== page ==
You may have noticed some 419 Nigerian scammers are using incredibly lame emails.These messages are sometimes full of spelling and grammatical errors, and generally scream "This is a scam" to most computer users who are the least bit suspicious.Turns out that's by design: http://wsj.com/article/SB10000872396390443931404577548813973...Excerpt:It costs the scammers virtually nothing to spam the world, but it costs them a lot (especially in terms of time) to conduct all the follow-ups necessary to reel a sucker all the way in. The people behind "Captain Mbote" spent six months pursuing their quarry before he started wiring money to them.A proposal offering a more realistic scenario might generate more replies, but most of them wouldn't pan out. The effort of sorting through them to find the real suckers would undermine the scheme's profitability. Instead, by screaming "This is another absurd instance of the familiar Nigerian scam," the fraudsters are filtering out what to them is spam—responses from suspicious people they don't want to deal with—and "letting through" only those most likely to play along. The fewer potential victims in the world, the more precisely the scammers must target them, and thus the more absurd and easy-to-spot the attacks should be.Pretty clever, eh?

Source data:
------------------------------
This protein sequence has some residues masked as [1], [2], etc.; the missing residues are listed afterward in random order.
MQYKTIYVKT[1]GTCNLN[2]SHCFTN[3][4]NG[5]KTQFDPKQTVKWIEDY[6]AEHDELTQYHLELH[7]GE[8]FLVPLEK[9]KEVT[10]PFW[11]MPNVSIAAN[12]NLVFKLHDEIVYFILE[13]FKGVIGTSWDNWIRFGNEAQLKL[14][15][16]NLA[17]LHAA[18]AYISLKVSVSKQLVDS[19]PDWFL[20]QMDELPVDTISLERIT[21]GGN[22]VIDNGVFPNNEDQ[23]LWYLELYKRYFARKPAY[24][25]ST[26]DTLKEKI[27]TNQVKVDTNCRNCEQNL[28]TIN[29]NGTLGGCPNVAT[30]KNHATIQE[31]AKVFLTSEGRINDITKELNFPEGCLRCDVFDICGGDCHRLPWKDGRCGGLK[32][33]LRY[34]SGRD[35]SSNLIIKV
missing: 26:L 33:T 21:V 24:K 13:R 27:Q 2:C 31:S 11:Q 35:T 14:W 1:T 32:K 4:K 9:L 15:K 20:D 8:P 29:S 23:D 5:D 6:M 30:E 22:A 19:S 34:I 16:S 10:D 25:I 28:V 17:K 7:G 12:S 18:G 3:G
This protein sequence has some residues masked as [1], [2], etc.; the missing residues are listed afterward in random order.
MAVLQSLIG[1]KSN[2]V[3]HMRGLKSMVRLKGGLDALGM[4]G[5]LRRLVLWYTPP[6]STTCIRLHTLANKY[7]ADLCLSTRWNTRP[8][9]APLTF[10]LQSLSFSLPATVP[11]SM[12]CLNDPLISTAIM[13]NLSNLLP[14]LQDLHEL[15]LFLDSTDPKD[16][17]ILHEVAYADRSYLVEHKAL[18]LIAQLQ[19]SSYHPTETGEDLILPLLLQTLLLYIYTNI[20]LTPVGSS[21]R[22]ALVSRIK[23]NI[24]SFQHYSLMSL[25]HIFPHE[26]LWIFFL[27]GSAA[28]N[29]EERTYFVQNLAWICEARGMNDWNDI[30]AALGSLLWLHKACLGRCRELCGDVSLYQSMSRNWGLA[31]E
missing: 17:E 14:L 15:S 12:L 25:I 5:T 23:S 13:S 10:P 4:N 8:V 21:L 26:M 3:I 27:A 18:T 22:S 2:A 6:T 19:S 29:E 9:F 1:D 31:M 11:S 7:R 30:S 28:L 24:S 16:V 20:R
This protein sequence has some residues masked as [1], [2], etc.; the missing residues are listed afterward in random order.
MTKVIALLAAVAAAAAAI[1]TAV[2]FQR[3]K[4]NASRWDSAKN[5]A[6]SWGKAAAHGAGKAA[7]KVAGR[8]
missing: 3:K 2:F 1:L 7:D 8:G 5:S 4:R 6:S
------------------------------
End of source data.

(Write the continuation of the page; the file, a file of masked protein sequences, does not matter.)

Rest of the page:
Best Of |
Favorites & Replies |
Start a New Board |
My Fool |
BATS data provided in real-time. NYSE, NASDAQ and NYSEMKT data delayed 15 minutes.
Real-Time prices provided by BATS. Market data provided by Interactive Data.
Company fundamental data provided by Morningstar. Earnings Estimates, Analyst Ra